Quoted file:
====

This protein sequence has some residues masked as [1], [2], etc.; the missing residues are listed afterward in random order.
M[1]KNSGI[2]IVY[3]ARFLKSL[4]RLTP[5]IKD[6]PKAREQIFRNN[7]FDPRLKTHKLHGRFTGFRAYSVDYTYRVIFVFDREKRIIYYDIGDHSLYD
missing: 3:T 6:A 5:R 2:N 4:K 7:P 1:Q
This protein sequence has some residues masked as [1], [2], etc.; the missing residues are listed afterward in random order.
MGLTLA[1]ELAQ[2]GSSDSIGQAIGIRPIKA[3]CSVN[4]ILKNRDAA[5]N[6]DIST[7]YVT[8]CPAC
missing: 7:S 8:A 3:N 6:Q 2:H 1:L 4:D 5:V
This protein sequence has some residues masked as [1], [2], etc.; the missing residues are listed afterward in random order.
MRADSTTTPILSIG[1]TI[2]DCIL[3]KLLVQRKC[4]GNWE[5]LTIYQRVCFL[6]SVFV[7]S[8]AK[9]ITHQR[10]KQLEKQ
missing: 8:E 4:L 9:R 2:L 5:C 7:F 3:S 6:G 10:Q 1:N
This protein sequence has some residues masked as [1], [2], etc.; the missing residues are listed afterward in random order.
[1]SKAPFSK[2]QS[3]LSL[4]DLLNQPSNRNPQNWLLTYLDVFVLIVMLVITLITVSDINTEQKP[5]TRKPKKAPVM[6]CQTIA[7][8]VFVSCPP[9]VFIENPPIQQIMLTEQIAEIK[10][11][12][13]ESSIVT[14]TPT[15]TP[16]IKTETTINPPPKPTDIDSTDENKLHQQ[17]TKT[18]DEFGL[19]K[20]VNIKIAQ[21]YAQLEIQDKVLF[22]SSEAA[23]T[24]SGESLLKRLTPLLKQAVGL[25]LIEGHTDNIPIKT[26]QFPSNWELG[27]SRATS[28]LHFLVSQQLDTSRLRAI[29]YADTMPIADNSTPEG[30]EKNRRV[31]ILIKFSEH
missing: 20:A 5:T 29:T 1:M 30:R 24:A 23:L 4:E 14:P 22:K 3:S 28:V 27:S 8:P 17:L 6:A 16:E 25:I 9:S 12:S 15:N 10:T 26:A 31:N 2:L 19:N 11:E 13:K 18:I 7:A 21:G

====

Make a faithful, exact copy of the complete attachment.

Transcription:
This protein sequence has some residues masked as [1], [2], etc.; the missing residues are listed afterward in random order.
M[1]KNSGI[2]IVY[3]ARFLKSL[4]RLTP[5]IKD[6]PKAREQIFRNN[7]FDPRLKTHKLHGRFTGFRAYSVDYTYRVIFVFDREKRIIYYDIGDHSLYD
missing: 3:T 6:A 5:R 2:N 4:K 7:P 1:Q
This protein sequence has some residues masked as [1], [2], etc.; the missing residues are listed afterward in random order.
MGLTLA[1]ELAQ[2]GSSDSIGQAIGIRPIKA[3]CSVN[4]ILKNRDAA[5]N[6]DIST[7]YVT[8]CPAC
missing: 7:S 8:A 3:N 6:Q 2:H 1:L 4:D 5:V
This protein sequence has some residues masked as [1], [2], etc.; the missing residues are listed afterward in random order.
MRADSTTTPILSIG[1]TI[2]DCIL[3]KLLVQRKC[4]GNWE[5]LTIYQRVCFL[6]SVFV[7]S[8]AK[9]ITHQR[10]KQLEKQ
missing: 8:E 4:L 9:R 2:L 5:C 7:F 3:S 6:G 10:Q 1:N
This protein sequence has some residues masked as [1], [2], etc.; the missing residues are listed afterward in random order.
[1]SKAPFSK[2]QS[3]LSL[4]DLLNQPSNRNPQNWLLTYLDVFVLIVMLVITLITVSDINTEQKP[5]TRKPKKAPVM[6]CQTIA[7][8]VFVSCPP[9]VFIENPPIQQIMLTEQIAEIK[10][11][12][13]ESSIVT[14]TPT[15]TP[16]IKTETTINPPPKPTDIDSTDENKLHQQ[17]TKT[18]DEFGL[19]K[20]VNIKIAQ[21]YAQLEIQDKVLF[22]SSEAA[23]T[24]SGESLLKRLTPLLKQAVGL[25]LIEGHTDNIPIKT[26]QFPSNWELG[27]SRATS[28]LHFLVSQQLDTSRLRAI[29]YADTMPIADNSTPEG[30]EKNRRV[31]ILIKFSEH
missing: 20:A 5:T 29:T 1:M 30:R 24:A 23:L 4:E 14:P 22:K 3:S 28:V 27:S 8:P 17:L 6:A 16:E 25:I 9:S 12:S 15:N 10:T 26:A 31:N 2:L 19:N 11:E 13:K 18:I 7:A 21:G